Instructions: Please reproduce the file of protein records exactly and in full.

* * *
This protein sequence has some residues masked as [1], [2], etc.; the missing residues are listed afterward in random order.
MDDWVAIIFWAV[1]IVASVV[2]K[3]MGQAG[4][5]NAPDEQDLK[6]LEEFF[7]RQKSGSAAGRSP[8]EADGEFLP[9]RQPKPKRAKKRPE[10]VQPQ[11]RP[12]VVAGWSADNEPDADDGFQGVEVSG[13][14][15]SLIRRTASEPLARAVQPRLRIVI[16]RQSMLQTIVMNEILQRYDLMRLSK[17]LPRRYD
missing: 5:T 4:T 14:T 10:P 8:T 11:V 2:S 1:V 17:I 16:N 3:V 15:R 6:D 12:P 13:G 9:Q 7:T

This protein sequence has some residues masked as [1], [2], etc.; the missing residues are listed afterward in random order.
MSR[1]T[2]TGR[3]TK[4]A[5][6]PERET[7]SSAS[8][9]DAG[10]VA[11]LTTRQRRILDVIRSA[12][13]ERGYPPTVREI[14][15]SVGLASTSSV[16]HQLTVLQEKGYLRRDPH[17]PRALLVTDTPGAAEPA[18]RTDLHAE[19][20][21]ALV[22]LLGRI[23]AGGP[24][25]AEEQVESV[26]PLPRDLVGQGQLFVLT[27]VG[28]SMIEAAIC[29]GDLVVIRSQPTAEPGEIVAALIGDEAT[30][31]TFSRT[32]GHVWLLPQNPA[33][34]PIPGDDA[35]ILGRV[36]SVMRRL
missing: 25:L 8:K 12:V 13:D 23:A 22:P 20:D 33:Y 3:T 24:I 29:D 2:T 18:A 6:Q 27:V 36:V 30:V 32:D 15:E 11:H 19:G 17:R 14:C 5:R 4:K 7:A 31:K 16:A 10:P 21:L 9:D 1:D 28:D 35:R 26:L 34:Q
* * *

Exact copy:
This protein sequence has some residues masked as [1], [2], etc.; the missing residues are listed afterward in random order.
MDDWVAIIFWAV[1]IVASVV[2]K[3]MGQAG[4][5]NAPDEQDLK[6]LEEFF[7]RQKSGSAAGRSP[8]EADGEFLP[9]RQPKPKRAKKRPE[10]VQPQ[11]RP[12]VVAGWSADNEPDADDGFQGVEVSG[13][14][15]SLIRRTASEPLARAVQPRLRIVI[16]RQSMLQTIVMNEILQRYDLMRLSK[17]LPRRYD
missing: 5:T 4:T 14:T 10:P 8:T 11:V 2:S 1:V 17:I 16:N 3:V 15:R 6:D 12:P 13:G 9:Q 7:T

This protein sequence has some residues masked as [1], [2], etc.; the missing residues are listed afterward in random order.
MSR[1]T[2]TGR[3]TK[4]A[5][6]PERET[7]SSAS[8][9]DAG[10]VA[11]LTTRQRRILDVIRSA[12][13]ERGYPPTVREI[14][15]SVGLASTSSV[16]HQLTVLQEKGYLRRDPH[17]PRALLVTDTPGAAEPA[18]RTDLHAE[19][20][21]ALV[22]LLGRI[23]AGGP[24][25]AEEQVESV[26]PLPRDLVGQGQLFVLT[27]VG[28]SMIEAAIC[29]GDLVVIRSQPTAEPGEIVAALIGDEAT[30][31]TFSRT[32]GHVWLLPQNPA[33][34]PIPGDDA[35]ILGRV[36]SVMRRL
missing: 25:L 8:K 12:V 13:D 23:A 22:P 20:D 33:Y 3:T 24:I 29:D 2:T 18:A 6:Q 27:V 36:V 30:V 32:D 15:E 11:H 19:G 17:R 14:C 5:R 4:K 7:A 31:K 16:A 10:P 21:L 9:D 1:D 28:D 35:R 26:L 34:Q